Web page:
Have you ever noticed that “stressed” is “desserts” spelled backward?
To follow up on last week’s look at other reasons to eat besides survival, one of the more challenging topics is stress eating. How you feel contributes to what you weigh.
Your physiology actually develops a toxic dynamic when you rev up your emotions, then don’t blow off steam. It starts like this. Stress begins, and at subtle levels your heart rate and respiratory rate speed up and your blood pressure rises. This cues your body to turn off your digestive system. Your body is now at a heightened state to survive. You don’t need to digest your lunch if you are combating danger — even if it turns out that that danger is your own emotional triggers.
Meanwhile, the stress hormones, cortisol and adrenaline, are released into your body, which is wise enough, based on your emotional cues, to produce super human strength to help you get away from danger. So sad, at this point, the danger is yourself.
Along with the chemicals that have been secreted, your body now releases stores of carbs and fat into the mix to give you all the energy you’ll need to fight or flee.
If you do not expend the amount of energy required to burn up these powerful chemicals by punching a punching bag, sprinting down the street, or joyfully dancing (wildly dancing, if you prefer), it just floats around in your body and becomes corrosive over time.
I am not painting a pretty picture, am I? And it’s not over.
If you continue this dynamic of worrying or reacting emotionally to your life events or the people around you, your adrenals keep pumping and, eventually, the production of even more toxic levels of cortisol rise.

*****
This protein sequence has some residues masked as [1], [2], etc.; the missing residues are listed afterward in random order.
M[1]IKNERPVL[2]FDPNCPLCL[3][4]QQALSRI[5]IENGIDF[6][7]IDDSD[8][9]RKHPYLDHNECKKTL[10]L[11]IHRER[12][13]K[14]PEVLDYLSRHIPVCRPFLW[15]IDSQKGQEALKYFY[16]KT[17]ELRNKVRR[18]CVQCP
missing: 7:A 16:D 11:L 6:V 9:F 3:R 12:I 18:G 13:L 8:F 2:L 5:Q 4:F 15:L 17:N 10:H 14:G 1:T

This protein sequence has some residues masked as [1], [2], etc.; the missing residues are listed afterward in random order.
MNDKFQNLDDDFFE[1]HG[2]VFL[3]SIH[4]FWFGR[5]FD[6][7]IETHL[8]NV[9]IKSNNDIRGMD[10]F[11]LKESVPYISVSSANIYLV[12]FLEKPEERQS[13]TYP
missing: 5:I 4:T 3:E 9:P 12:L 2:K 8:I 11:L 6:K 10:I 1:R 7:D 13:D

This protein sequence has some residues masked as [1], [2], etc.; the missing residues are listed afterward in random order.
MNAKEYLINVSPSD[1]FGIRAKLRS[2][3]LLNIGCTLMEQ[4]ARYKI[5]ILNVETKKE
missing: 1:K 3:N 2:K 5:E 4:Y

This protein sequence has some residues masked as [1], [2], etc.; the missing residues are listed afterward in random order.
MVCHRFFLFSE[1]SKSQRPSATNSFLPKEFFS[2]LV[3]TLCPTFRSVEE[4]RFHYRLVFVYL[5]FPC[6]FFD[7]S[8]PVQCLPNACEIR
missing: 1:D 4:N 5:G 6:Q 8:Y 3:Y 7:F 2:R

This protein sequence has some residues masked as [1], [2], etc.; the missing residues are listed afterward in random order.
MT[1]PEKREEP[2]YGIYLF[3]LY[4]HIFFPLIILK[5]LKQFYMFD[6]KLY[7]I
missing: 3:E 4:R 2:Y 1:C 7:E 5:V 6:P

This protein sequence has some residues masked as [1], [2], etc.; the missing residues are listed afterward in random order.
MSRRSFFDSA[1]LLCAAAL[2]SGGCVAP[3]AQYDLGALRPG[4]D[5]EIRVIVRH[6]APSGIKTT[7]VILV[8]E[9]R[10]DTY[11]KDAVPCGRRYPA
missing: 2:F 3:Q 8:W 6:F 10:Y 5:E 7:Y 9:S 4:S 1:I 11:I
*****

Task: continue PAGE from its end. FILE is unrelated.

This is considered chronic stress because it is ongoing over a period of time. At this point, this chemical infusion now triggers your body to feel hungry. It needs to store more energy for all of this danger you are signaling. Your appetite is stimulated and you reach for your favorite comfort food because with all of that flight-or-fight rampaging through your body you probably feel awful. So why not eat that bag of chips or your favorite snack cakes?
Let the stress eating begin — or in some cases, continue, depending on where you are in this perpetual chain of stress response.
The results? Weight gain. Research has shown that this type of repeated pattern adds weight, especially around the abdomen.
It is clear from this scenario that how you feel contributes to how much you weigh.
While external circumstances may be contributing to your emotional responses, learning to manage your responses comes from the inside.
In order to break the chain of emotional reactions that trigger your survival mode, the simple-but-powerful techniques we’ll call “stress management” is essential.
Stress management is yoga and exercised based, and is used to send healthier signals to your systems. The techniques are simple and are very effective, but only if you are willing to utilize them daily. This is the only way that new patterns are established from the inside out.
Taking a 20-minute walk daily and, at least once a day, sitting quietly counting your inhalation and doubling the exhalation are the two most potent undercover agents to busting the potentially deadly patterns that lead to emotional eating.
Also, Jameson Hospital offers stress management classes which offer other useful tips. To learn more about classes call Jameson’s Staff and Community Education, (724) 656-4270.
Low-Fat Macaroni & Cheese
- 12 ounces low-fat cottage cheese
- 8 ounces lowfat sour cream
- 4 cups elbow macaroni, cooked
- 2 cups lowfat cheddar cheese, shredded
- 1/2 cup skim milk
- 1 green onion, chopped
- 3/4 teaspoon salt
- 1/2 teaspoon pepper
- 2 egg white s
- Butter-flavored cooking spray
- 1/4 cup dry bread crumbs
- 1/4 teaspoon paprika
Garnish: fresh oregano sprigs
Combine cottage cheese and sour cream in container of an electric blender; process until smooth. Combine cottage cheese mixture, macaroni, and next 6 ingredients; spoon into a 2-quart casserole coated with cooking spray. Sprinkle with breadcrumbs and paprika; coat lightly with cooking spray. Cover and bake at 350° for 30 minutes. Uncover and bake 5 additional minutes. Garnish, if desired.